In Roray MacLeans review of ‘Blood River: A Journey to Africa’s Broken Heart’, he captures the essence of Tim Butcher’s extraordinary journey through the Democratic Republic of Congo in the footsteps of Stanley and Livingston.
Writing in his review, MacLean states that “the DRC is a nation wracked by decades of war. Acute poverty makes lawlessness, rape and murder routine. On his journey, Butcher is moved time and time again by the desperate willingness of people to cling to the old vestiges of order as an anchor against modern anarchy. In Kibombo he meets a stationmaster who diligently turns up for work every morning even though no train has reached the town in six years. In Kisangani traders wait for the tourist boats which will never arrive. On the banks of the Congo a fisherman asks him to smuggle his four-year-old son out of the country so as “to save him from a life of disease, hunger and misery”.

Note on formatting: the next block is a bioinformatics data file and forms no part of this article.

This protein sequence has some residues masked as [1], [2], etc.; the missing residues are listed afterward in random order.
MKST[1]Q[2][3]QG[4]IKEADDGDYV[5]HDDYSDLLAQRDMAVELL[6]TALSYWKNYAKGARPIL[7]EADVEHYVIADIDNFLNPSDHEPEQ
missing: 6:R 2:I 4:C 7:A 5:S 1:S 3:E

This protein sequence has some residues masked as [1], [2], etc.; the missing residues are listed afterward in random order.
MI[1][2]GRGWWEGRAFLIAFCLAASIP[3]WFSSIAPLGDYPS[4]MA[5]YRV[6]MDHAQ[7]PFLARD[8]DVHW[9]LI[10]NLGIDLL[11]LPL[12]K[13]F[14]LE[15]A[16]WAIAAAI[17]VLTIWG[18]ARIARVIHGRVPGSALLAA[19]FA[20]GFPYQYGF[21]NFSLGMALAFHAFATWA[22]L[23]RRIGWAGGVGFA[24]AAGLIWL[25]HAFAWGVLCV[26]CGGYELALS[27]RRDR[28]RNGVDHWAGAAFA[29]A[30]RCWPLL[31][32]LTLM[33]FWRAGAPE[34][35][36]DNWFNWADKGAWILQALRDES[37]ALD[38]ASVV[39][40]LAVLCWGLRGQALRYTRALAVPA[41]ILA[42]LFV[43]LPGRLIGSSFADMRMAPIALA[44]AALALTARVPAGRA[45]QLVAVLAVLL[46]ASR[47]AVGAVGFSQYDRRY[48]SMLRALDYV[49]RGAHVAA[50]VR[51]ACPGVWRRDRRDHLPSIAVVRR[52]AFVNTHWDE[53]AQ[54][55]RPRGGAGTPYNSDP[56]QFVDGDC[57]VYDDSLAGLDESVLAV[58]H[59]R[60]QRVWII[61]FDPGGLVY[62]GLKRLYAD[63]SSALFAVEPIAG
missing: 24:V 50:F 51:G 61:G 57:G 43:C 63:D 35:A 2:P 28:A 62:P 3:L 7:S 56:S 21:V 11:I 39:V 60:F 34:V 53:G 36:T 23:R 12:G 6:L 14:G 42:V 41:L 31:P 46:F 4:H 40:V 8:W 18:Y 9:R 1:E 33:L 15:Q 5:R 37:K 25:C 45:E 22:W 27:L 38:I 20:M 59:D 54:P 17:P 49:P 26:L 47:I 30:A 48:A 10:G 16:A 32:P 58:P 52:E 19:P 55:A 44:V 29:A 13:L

And this is the paradox; despite 130 years of worldwide social, economic and technological advances, there is little difference between the Congo seen by Stanley and by Butcher. Evelyn Waugh and Graham Greene may have visited the country. Bogart and Hepburn may have come here to film The African Queen. Concorde may have flown in for the president’s pleasure. But today the riverboats rot on the mudbanks. The roads have been eaten away by jungle. The Democratic Republic of the Congo is once again “the most daunting, backward country on earth”.
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